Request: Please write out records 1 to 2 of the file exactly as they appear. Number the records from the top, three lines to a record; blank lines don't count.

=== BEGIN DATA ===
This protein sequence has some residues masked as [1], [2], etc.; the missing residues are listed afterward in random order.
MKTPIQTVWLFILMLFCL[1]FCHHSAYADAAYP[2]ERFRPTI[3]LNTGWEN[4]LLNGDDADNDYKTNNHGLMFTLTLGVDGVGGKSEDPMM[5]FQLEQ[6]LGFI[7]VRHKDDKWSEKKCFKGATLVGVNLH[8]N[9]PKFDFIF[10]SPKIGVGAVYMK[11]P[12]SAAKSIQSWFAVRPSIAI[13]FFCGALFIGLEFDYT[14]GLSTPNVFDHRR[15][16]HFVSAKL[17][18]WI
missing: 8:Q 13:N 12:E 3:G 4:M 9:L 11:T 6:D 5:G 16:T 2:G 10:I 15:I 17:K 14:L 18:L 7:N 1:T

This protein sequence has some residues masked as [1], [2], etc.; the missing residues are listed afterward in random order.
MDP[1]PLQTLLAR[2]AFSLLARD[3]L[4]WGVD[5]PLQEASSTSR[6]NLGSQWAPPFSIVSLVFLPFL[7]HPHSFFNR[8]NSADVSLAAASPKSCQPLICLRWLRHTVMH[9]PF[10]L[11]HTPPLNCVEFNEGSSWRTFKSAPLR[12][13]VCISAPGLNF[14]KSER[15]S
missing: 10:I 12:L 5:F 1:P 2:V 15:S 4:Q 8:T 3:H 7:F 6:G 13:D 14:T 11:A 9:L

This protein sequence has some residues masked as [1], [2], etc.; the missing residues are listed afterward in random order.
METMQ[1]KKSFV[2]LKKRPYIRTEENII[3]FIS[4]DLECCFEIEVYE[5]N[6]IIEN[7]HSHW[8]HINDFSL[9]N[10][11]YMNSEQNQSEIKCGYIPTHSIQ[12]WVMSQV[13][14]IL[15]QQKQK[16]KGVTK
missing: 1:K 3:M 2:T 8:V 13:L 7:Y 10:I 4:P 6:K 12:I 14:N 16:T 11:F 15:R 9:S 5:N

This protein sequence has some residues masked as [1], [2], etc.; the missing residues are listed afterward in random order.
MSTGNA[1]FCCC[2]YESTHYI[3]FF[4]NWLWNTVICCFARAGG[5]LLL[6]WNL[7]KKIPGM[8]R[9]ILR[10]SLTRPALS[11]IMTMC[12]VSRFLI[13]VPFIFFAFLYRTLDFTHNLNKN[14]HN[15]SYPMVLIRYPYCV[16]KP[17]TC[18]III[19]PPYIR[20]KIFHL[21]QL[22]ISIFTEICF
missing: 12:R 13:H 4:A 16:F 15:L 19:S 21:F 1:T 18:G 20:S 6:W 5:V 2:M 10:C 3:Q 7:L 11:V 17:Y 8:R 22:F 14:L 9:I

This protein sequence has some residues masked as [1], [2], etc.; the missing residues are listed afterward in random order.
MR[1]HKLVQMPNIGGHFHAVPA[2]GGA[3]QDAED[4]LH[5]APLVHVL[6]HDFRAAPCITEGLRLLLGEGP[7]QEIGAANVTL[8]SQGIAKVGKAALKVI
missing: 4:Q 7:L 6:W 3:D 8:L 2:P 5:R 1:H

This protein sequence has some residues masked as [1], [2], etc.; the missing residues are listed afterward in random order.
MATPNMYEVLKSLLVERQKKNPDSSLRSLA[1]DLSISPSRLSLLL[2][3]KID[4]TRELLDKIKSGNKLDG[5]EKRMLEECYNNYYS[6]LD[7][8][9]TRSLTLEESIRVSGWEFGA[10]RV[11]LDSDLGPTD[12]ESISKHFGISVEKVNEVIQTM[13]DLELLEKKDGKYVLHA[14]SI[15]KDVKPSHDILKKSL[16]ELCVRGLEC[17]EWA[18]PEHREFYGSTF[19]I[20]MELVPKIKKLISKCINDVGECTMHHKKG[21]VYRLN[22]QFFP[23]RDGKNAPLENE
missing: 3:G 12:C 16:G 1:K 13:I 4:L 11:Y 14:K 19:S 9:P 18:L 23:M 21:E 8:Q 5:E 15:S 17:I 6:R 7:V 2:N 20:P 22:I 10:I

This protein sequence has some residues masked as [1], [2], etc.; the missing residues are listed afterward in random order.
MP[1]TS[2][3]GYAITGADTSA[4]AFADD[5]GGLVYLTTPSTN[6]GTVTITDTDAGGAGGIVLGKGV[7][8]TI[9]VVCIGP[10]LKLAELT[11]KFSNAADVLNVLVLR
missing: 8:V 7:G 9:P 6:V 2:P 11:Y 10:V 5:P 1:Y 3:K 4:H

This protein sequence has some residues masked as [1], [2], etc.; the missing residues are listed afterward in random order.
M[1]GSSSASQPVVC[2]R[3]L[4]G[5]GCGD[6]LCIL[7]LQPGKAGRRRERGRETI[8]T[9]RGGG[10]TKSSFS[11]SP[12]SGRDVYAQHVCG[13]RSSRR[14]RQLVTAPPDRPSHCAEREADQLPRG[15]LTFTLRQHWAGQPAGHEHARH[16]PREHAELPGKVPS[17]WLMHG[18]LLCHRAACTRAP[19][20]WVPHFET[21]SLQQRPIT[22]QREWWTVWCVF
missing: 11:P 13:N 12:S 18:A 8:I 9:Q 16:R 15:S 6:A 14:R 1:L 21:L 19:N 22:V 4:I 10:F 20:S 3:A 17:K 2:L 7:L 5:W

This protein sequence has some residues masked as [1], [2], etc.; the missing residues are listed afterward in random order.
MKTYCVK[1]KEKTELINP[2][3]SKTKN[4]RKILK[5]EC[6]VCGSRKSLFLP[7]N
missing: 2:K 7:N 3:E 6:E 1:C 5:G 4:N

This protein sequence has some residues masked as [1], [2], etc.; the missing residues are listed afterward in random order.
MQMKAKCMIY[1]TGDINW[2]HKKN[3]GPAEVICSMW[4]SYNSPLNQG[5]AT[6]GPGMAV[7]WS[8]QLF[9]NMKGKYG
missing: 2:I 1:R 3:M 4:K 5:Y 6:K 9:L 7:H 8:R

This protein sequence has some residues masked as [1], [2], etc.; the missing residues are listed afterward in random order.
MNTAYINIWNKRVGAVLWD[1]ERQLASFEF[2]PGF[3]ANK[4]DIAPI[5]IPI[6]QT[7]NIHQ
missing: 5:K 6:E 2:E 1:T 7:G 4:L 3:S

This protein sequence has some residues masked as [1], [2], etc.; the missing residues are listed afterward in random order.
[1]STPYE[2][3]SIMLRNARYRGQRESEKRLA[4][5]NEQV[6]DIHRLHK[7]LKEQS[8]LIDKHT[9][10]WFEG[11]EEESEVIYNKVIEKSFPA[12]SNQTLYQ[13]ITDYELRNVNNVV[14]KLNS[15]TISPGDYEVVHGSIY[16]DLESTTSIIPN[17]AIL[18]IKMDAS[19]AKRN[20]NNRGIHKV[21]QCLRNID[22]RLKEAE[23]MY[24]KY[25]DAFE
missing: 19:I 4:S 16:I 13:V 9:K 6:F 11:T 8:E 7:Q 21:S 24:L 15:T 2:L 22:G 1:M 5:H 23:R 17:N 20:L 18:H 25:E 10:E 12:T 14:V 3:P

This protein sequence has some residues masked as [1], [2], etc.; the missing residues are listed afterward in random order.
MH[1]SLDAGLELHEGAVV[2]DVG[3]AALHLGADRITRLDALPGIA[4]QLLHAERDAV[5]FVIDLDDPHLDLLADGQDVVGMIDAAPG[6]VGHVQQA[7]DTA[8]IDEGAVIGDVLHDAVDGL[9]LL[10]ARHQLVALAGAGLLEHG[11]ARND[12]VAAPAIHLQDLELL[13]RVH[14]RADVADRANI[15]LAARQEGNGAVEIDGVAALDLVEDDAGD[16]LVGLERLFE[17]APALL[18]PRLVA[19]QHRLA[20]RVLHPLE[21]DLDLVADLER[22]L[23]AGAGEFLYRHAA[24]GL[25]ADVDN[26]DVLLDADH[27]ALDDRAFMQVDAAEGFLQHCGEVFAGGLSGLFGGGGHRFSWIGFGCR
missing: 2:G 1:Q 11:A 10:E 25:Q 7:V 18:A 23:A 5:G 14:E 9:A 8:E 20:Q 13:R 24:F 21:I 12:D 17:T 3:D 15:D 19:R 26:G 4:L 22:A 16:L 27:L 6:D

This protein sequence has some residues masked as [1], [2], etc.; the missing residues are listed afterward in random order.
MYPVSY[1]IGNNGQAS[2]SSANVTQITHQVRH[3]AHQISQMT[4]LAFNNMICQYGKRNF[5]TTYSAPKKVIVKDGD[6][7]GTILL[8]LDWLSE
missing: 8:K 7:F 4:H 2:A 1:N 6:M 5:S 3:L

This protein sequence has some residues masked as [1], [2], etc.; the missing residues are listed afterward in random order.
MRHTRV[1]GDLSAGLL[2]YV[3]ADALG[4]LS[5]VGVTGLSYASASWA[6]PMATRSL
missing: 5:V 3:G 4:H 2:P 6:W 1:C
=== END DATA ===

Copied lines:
This protein sequence has some residues masked as [1], [2], etc.; the missing residues are listed afterward in random order.
MKTPIQTVWLFILMLFCL[1]FCHHSAYADAAYP[2]ERFRPTI[3]LNTGWEN[4]LLNGDDADNDYKTNNHGLMFTLTLGVDGVGGKSEDPMM[5]FQLEQ[6]LGFI[7]VRHKDDKWSEKKCFKGATLVGVNLH[8]N[9]PKFDFIF[10]SPKIGVGAVYMK[11]P[12]SAAKSIQSWFAVRPSIAI[13]FFCGALFIGLEFDYT[14]GLSTPNVFDHRR[15][16]HFVSAKL[17][18]WI
missing: 8:Q 13:N 12:E 3:G 4:M 9:L 11:T 6:D 5:G 16:T 2:G 10:I 15:I 17:K 14:L 18:L 7:N 1:T

This protein sequence has some residues masked as [1], [2], etc.; the missing residues are listed afterward in random order.
MDP[1]PLQTLLAR[2]AFSLLARD[3]L[4]WGVD[5]PLQEASSTSR[6]NLGSQWAPPFSIVSLVFLPFL[7]HPHSFFNR[8]NSADVSLAAASPKSCQPLICLRWLRHTVMH[9]PF[10]L[11]HTPPLNCVEFNEGSSWRTFKSAPLR[12][13]VCISAPGLNF[14]KSER[15]S
missing: 10:I 12:L 5:F 1:P 2:V 15:S 4:Q 8:T 3:H 7:F 6:G 13:D 14:T 11:A 9:L